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March 22, 2016

Malampaya platform eyed as prison

Picture this: a prison island in the middle of the West Philippine Sea.

This is one of the proposals made at the House of Representatives concerning what to do with the Malampaya offshore facility in Palawan once its supply of natural gas runs out.

LPGMA party-list Rep. Arnel Ty, a member of the House energy committee, yesterday proposed converting the Malampaya platforms, located some 80 kilometers off northwest Palawan, into a high-security prison island à la Alcatraz.

Although the Malampaya field is seen to remain productive for a few more years, the wells “are bound to dry up, be plugged and abandoned, along with the platforms,” said Ty, who  proposed a number of other ways that the government could make use of the facility once it is decommissioned.

“The Bureau of Corrections can opt to transform the platforms into a high-security prison,” he said, noting how terribly overcrowded the country’s jails are, including the 8,700-capacity New Bilibid Prison in Muntinlupa City, which has more than 22,000 inmates.

Described by its operators as an “island of steel and concrete,” the Malampaya facility is composed of two large adjacent structures with wells to extract natural gas and oil from undersea reservoirs.

“The platforms are built to withstand typhoons and earthquakes. One of the rigs can house 60 workers and has a helipad,” Ty said.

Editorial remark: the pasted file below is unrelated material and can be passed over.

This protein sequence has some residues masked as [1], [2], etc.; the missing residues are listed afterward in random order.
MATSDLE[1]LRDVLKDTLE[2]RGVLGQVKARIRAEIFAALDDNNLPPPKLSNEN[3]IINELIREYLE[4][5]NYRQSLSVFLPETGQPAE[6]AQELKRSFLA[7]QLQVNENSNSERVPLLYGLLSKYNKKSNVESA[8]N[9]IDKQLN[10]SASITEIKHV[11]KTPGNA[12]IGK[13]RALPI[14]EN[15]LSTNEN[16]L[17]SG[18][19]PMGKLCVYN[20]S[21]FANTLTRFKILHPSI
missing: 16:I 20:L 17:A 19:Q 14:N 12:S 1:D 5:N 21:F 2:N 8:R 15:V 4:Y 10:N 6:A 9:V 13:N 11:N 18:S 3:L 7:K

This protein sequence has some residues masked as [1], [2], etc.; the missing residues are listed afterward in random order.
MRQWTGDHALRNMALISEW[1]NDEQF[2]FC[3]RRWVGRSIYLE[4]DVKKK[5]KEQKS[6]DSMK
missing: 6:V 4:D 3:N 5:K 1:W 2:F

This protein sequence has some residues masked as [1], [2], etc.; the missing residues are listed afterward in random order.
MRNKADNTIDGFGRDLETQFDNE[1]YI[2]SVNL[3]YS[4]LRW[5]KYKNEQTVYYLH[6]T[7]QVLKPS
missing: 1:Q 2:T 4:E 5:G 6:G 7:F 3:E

But he did not explain or provide details on how many prisoners could be accommodated once the platforms are turned into jails, and how their safety could be ensured.


At present, because of safety reasons, only 59 people—who are transported by helicopter—are allowed on one of the Malampaya platforms at any given time, according to a GMA 7 documentary by Sandra Aguinaldo titled “Islang Bakal” in 2014.

It was explained that the number of people allowed on to a platform was limited to 59 because only this number of people could be evacuated by lifeboat.

Malampaya derives natural gas from the Camago-Malampaya reservoir, a gigantic reserve of natural gas discovered in 1992 by Shell Philippines Exploration B.V.

The Malampaya wells tap into 2.7 trillion cubic feet of natural gas reserves located some 3,000 meters below sea level, according to the Malampaya project’s website.

Read more: http://globalnation.inquirer.net/134466/malampaya-platform-eyed-as-prison#ixzz3wCJ4HNUV

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